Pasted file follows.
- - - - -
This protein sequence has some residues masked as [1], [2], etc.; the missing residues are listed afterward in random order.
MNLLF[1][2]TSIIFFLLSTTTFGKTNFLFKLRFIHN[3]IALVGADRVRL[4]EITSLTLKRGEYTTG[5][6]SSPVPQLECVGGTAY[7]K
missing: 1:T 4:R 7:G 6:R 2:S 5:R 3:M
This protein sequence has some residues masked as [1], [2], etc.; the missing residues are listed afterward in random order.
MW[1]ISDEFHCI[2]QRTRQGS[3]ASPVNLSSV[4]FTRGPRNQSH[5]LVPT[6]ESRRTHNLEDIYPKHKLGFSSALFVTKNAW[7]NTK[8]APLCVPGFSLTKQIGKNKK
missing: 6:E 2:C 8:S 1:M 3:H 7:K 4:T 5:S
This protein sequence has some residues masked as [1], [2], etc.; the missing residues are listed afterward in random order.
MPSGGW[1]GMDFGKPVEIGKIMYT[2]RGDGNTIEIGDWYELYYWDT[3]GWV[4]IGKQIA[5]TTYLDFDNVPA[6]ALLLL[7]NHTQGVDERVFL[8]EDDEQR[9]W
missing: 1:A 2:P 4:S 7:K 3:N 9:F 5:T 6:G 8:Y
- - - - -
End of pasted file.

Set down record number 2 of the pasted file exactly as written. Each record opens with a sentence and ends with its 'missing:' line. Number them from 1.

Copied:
This protein sequence has some residues masked as [1], [2], etc.; the missing residues are listed afterward in random order.
MW[1]ISDEFHCI[2]QRTRQGS[3]ASPVNLSSV[4]FTRGPRNQSH[5]LVPT[6]ESRRTHNLEDIYPKHKLGFSSALFVTKNAW[7]NTK[8]APLCVPGFSLTKQIGKNKK
missing: 6:E 2:C 8:S 1:M 3:H 7:K 4:T 5:S